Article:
• Your breasts feel full before feedings and soft after feedings.

Does my baby need anything other than breast milk?

Babies that are breastfed need a liquid vitamin D supplement of 400 IU every day. Breast milk has some vitamin D but it is not enough to meet your baby’s needs.

At about 6 months start to offer your baby iron-rich solid foods. Continue to breastfeed or offer breast milk. For more information, see HealthLinkBC File #69c Baby’s First Foods.

What do I eat when I am breastfeeding?

Many breastfeeding mothers need 2 to 3 extra servings of food each day. Examples include fruit and yogurt for a snack, or an extra slice of toast at breakfast and an extra glass of milk at dinner.

It is important to drink plenty of fluids. Water is the healthiest option. Lower fat milk is also a good choice. It gives you calcium and other nutrients you need.

Continue to take a multivitamin that has folic acid.

Is there anything I can’t eat or drink?

You can enjoy most foods and beverages while you are breastfeeding. There are a few foods to limit or avoid:

  • Limit fish that is high in mercury. Choose fish low in mercury such as salmon or sole. Fish is a source of omega-3 fats, which are good for your baby. For more information, see HealthLinkBC File #68m Food Safety: Mercury in Fish.
  • Limit caffeine to 300 mg per day. This is 1 to 2 small (8 ounce or 237 mL) cups of coffee or about 4 small cups of tea. Caffeine is also found in some soft drinks or pop, sports drinks, over-the-counter medicines, and chocolate. Younger babies can be more sensitive to caffeine.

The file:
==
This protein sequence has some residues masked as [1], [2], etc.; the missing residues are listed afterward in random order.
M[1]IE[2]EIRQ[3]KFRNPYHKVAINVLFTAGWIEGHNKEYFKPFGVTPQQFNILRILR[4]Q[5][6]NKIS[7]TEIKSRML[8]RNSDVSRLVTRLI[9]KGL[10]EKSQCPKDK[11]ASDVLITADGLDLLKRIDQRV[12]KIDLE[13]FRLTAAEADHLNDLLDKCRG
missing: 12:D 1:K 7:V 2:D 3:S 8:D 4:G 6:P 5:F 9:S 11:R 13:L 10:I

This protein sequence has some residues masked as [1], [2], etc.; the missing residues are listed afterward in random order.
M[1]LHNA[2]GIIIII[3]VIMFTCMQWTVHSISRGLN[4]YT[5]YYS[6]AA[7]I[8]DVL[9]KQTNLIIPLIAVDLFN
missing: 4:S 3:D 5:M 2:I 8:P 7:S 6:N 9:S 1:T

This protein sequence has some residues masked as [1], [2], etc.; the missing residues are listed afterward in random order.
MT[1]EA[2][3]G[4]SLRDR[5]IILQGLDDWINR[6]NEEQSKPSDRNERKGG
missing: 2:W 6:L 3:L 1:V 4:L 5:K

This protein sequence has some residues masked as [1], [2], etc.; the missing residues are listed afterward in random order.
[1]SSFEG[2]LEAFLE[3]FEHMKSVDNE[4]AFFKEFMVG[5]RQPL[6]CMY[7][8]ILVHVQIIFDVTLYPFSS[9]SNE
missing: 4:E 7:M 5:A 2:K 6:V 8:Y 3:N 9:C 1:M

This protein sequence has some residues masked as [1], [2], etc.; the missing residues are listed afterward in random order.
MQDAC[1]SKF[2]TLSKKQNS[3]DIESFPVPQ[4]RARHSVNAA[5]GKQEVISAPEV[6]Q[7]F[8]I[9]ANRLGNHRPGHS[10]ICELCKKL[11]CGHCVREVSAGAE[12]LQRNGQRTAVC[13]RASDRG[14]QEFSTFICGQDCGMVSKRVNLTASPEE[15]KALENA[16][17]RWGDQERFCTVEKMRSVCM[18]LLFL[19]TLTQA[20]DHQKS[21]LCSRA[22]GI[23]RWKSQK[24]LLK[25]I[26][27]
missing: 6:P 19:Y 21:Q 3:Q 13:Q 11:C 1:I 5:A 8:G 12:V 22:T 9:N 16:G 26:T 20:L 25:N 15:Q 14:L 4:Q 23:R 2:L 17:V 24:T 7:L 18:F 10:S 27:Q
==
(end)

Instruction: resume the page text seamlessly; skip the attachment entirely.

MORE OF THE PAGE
• The safest choice is not to drink alcohol while breastfeeding. Alcohol may decrease the amount of breast milk you produce. Alcohol may also affect your baby's motor development and sleep and decrease the amount of breast milk your baby takes at feeding time.
  • If you drink alcohol, plan how to breastfeed your baby to prevent exposing your baby to the alcohol. This may include pumping and storing milk before drinking or waiting until the alcohol has passed out of the breast milk before breastfeeding your baby. The time it takes for alcohol to pass out of your breast milk is different for each woman. Talk to your health care provider if you have questions about alcohol and breastfeeding.

When do I get help with breastfeeding?

It is best to get help early. Talk to your doctor, midwife, public health nurse, or lactation consultant. You can also call 8-1-1 to speak with a registered nurse or registered dietitian if you have any of the following concerns:

  • You have pain when breastfeeding.
  • Your nipples are sore, cracked, or bleeding.
  • You are worried that your baby is not getting enough breast milk.
  • Your baby does not have 5 or more wet diapers each day.
  • Your baby does not have at least 2 bowel movements each day from 4 days to about 4 to 6 weeks of age.
  • Your baby is not interested in feeding and often goes without feeding for 4 to 5 hours during the first few weeks after birth.

For More Information

For tips and tools to help you raise a healthy family, visit Healthy Families BC Pregnancy & Parenting at

Is it an emergency?

If you or someone in your care has chest pains, difficulty breathing, or severe bleeding, it could be a life-threatening emergency. Call 9-1-1 or the local emergency number immediately.
If you are concerned about a possible poisoning or exposure to a toxic substance, call Poison Control now at 1-800-567-8911.